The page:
Seeking Advice/Suggestions

espi_251espi_251 Member Posts: 21 ■□□□□□□□□□
Hi all,

I recently started pursing the information security field and looking to get your input to see if I'm on the right track. If not, could you please help me so I can start working towards my long-term goals.

Last year, I successfully passed Compita Sec+ and Linux+ exams and currently looking for an entry/junior level position in infosec field. My current role, DBA, doesn't help me much with my long-term goals, neither does it help me grow in the field unfortunately. I'm trying to do everything possible during my leisure time to learn and understand this field better and how best to approach it.

As of right now, below are my goals for 2017 and 2018 and then perhaps in 2019/2020.

2017: Pass CCNA: Security or CCNA R&S -- I'm not sure which one would align better, but I'm assuming it'll be CCNA: Sec.
2017: Become CE|H Certified

2018: Pass GSEC exams

2019/2020: Pass CISSP exam

Any input/thoughts would be greatly appreciated.

Thank you!


  • EANxEANx Member Posts: 1,078 ■■■■■■■■□□
    Infosec is a diverse field, what do you want to do in it? Analyst is different from auditor which is different from Red Team which is different from Blue Team. Then there's the whole piece about having an infosec role within a larger project.
  • espi_251espi_251 Member Posts: 21 ■□□□□□□□□□
    EANx, I'm leaning towards the Security Analyst role.
  • TheFORCETheFORCE Senior Member Member Posts: 2,298 ■■■■■■■■□□
    espi_251 wrote: »
    EANx, I'm leaning towards the Security Analyst role.

    Security analysts in medium/large size organizations will never touch switches, routers or firewalls. They will not do vulnerability remediations either. Most likely you will look at the logs from the security tools, do research and provide recommendations. Security Engineers on the other hand are the ones that do all the hands on work.
  • espi_251espi_251 Member Posts: 21 ■□□□□□□□□□
    TheFORCE, I get that, but most of the job descriptions I've come across prefers one or two of the certifications I mentioned above. I might not know exactly what I want out of this field until I get in there, but I believe I'm on the track.

    I didn't realize getting an entry/junior level role as information security analyst or cyber security analyst would be this difficult. Most of the job descriptions are ridiculous and asking for years of experience in the field for a junior level role.

    You and EANx obviously have much more in-depth understanding of this field than I do at this point, but I'd like to ask you what you would do if you were in my shoes, someone with no experience in information security field and looking to get into it.
  • TheFORCETheFORCE Senior Member Member Posts: 2,298 ■■■■■■■■□□
    Certifications are good and they will help you but you need to get your feet wet and get some experience first. The reason the job descriptions seem ridiculous is because people usually transition to infosec from other roles where they got some experience. Try to get a job that will get you some experience first and will expose you in different infosec areas. Formating your resume and restructuring for inosec jobs also helps. People here can help review your resume also, point is, ypu have to try until you get something.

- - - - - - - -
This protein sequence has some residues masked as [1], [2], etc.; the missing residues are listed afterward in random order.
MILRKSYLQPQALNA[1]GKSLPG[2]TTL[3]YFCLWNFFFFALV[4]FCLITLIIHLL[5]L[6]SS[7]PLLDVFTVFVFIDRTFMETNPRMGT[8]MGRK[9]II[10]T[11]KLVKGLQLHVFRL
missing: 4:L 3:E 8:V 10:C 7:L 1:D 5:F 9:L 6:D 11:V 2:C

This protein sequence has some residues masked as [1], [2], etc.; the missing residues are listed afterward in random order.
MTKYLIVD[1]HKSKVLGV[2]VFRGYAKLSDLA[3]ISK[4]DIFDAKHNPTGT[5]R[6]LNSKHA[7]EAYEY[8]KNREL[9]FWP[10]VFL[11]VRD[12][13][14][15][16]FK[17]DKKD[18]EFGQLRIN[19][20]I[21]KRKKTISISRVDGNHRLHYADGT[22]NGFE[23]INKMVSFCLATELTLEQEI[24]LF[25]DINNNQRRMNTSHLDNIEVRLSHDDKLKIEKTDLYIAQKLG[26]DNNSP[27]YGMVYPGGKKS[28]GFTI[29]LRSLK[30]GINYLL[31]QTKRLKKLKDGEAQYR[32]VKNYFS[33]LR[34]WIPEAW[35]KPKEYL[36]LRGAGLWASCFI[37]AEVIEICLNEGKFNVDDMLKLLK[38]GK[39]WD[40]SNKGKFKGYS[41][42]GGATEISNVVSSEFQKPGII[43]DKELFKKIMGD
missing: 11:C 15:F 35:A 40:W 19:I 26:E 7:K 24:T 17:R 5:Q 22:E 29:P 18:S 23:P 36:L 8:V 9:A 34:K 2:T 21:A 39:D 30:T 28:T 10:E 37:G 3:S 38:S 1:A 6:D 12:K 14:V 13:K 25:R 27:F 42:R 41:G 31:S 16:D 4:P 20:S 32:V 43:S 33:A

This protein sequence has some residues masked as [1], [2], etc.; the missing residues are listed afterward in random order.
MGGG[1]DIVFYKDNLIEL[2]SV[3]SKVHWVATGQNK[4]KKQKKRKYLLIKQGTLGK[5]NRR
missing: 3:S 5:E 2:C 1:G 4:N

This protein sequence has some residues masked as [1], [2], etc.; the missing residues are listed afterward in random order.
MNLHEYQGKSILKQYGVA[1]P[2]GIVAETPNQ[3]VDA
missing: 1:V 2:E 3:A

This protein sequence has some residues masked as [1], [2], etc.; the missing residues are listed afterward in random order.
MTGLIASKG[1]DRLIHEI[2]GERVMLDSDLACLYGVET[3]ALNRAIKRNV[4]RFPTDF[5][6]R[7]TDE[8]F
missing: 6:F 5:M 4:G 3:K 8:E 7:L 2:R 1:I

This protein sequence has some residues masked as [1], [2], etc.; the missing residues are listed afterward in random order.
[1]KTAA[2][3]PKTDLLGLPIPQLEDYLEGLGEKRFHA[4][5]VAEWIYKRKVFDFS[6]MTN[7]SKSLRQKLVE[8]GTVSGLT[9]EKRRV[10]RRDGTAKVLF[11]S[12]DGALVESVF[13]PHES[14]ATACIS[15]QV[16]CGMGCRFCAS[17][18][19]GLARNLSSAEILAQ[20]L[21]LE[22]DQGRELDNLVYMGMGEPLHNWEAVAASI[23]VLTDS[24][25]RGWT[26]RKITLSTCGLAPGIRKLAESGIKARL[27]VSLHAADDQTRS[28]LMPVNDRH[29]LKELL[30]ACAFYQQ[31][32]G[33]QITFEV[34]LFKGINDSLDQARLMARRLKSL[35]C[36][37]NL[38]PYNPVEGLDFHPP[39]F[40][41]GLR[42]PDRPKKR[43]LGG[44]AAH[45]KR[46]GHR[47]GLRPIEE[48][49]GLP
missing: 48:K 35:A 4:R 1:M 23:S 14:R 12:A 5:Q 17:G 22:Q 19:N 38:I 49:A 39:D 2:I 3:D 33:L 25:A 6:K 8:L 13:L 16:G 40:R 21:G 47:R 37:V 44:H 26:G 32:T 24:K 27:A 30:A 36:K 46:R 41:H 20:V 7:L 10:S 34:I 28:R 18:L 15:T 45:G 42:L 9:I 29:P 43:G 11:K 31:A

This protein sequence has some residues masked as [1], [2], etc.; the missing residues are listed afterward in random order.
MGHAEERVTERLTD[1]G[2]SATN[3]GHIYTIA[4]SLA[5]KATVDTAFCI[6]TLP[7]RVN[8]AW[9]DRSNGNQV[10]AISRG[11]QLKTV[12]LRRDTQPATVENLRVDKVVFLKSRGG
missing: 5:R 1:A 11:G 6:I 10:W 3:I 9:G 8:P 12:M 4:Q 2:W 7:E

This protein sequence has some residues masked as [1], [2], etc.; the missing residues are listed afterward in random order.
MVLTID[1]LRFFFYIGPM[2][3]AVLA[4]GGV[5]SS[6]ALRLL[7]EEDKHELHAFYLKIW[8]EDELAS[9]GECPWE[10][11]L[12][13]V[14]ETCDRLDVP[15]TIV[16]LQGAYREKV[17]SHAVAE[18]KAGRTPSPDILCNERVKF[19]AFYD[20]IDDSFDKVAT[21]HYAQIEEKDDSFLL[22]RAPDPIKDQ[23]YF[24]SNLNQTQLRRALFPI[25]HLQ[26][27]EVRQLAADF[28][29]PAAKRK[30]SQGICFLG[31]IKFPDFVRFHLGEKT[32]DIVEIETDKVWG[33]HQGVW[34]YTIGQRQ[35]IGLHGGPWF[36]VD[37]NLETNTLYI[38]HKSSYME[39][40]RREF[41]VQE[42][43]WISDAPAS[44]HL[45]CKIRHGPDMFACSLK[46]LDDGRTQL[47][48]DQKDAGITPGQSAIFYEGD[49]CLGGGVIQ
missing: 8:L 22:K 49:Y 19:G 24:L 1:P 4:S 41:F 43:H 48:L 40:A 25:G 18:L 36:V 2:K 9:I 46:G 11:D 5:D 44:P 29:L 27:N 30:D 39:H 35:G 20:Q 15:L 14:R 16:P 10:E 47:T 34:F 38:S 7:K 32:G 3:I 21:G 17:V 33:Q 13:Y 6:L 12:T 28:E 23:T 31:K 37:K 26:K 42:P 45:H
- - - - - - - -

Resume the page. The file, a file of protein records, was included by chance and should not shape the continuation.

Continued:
• espi_251espi_251 Member Posts: 21 ■□□□□□□□□□
    I completely agree with getting my feet wet in this field and that's the plan. It's funny I was just going through the resume section of this forum and I was thinking about posting mine there to get some feedback. I definitely need to tailor my resume to infosec jobs, but simultaneously I do not want put something on there that is not true.

    Thank you though for taking the time to post!
  • E Double UE Double U Member Posts: 1,654 ■■■■■■■■□□
    espi_251 wrote: »
    I definitely need to tailor my resume to infosec jobs, but simultaneously I do not want put something on there that is not true.

    Try putting some alternative facts on there. :D
    Alphabet soup: CISSP, CCSP, CISM, CISA, GDSA, GPEN, GCIA, GCIH, GCCC, CEH, Azure Fundamentals, etc

    2020 goals: AZ-900, AZ-500, GDSA

    "You tried your best and you failed miserably. The lesson is, never try." - Homer Simpson
  • espi_251espi_251 Member Posts: 21 ■□□□□□□□□□
    E Double U wrote: »
    Try putting some alternative facts on there. :D

    Hahahaha! Now that's funny! :):)
  • NOC-NinjaNOC-Ninja Member Posts: 1,403
    If there is a SOC at your work then I would talk to them and ask them if you can help for FREE. This will get you expose right away and you can put that in your resume.
    Its very hard to get into infosec unless you know someone that works in it and they recommend you. Some are just pure luck. However, I have never met anybody that was pure luck. Usually it comes to the point that they were there for a long time and they got drag to that infosec position.

    Now depending on infosec positions. Enterprise usually have guys that deal with incident, looking at the logs, pen testers, and then you have the engineers that deal with VPN/Firewall. The incident handlers usually dont touch vpn/firewall. I dont even think they get paid well than the vpn/firewall guys.

    If you dont have any connections, I recommend that you go to and meet IT guys that actually work in the field. You can always get CISSP. I heard people get good infosec jobs after they get that.
  • espi_251espi_251 Member Posts: 21 ■□□□□□□□□□
    Ninja, I think you might be right, but I have to keep applying and hope one of the companies will take a chance on me. As for CISSP, I do not qualify to sit down for this exam as one of the prerequisites for the exam is to have 5 years of experience in infosec or 4 years of experience with Sec+ certification.

    I'm pursing certifications as a way to get in somehow and then learn & grow on the job.
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